These days, people with Parkinson’s disease tend to ask their doctors more questions about cannabis than any other subject; yet, few physicians have adequate answers for them.
The March 6-7 meeting will bring together about 40 top scientists, clinicians, physicians and marijuana industry executives, said James Beck, MD, the foundation’s chief scientific officer.
“There’s never been anything quite like this before,” Beck told Parkinson’s News Today by phone from his New York office. “Not a lot is known when it comes to Parkinson’s and medical marijuana. Our goal is to outline what we know and what we don’t know, what might be useful for Parkinson’s and what might not be useful.”
He added: “Medical marijuana may have its utilities for treating some symptoms, but it isn’t a silver bullet.”
The survey, conducted jointly by the Parkinson’s Foundation and Chicago’s Northwestern University, found that 80% of Parkinson’s patients have used cannabis, and that 95% of neurologists have been asked to prescribe medical marijuana. But only 23% of doctors have ever received formal education on the subject.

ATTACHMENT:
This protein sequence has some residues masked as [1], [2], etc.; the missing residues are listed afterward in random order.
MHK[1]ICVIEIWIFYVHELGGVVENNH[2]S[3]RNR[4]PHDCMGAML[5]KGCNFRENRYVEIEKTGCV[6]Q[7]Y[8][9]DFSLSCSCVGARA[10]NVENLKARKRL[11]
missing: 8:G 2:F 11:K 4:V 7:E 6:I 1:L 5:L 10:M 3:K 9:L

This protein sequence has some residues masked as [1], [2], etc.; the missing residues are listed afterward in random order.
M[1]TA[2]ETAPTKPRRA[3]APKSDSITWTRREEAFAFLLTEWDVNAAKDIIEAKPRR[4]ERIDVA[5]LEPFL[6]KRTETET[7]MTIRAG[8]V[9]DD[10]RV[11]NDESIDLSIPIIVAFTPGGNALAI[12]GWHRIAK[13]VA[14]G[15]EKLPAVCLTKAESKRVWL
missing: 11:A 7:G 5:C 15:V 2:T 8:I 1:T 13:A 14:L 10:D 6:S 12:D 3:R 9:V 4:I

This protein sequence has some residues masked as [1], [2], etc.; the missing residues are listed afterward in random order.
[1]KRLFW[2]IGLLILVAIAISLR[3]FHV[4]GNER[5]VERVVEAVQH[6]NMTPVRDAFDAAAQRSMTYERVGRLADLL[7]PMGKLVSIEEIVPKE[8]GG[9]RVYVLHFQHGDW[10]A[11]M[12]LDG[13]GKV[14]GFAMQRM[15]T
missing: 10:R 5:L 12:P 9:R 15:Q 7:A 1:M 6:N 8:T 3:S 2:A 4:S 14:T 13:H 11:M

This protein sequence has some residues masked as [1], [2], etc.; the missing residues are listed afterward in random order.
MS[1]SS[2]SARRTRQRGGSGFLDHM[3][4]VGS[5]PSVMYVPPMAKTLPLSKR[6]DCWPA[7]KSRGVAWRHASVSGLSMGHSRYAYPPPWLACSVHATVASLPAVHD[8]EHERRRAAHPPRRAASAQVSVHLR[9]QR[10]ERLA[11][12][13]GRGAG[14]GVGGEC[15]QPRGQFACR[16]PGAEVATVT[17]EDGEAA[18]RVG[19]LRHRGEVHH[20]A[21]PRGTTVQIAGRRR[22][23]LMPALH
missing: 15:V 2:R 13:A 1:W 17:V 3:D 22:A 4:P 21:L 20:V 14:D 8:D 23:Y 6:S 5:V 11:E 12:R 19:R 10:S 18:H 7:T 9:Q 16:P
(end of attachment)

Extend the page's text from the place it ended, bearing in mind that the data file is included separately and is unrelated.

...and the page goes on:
In addition, 52% of the 56 experts who responded to the 73-item online survey took a neutral position on cannabis use with their patients, 9% discouraged its use, and 39% encouraged it.
“Having worked as a clinician for the past decade in Colorado — a state at the forefront of medical marijuana use — it is clear that people with Parkinson’s and their families are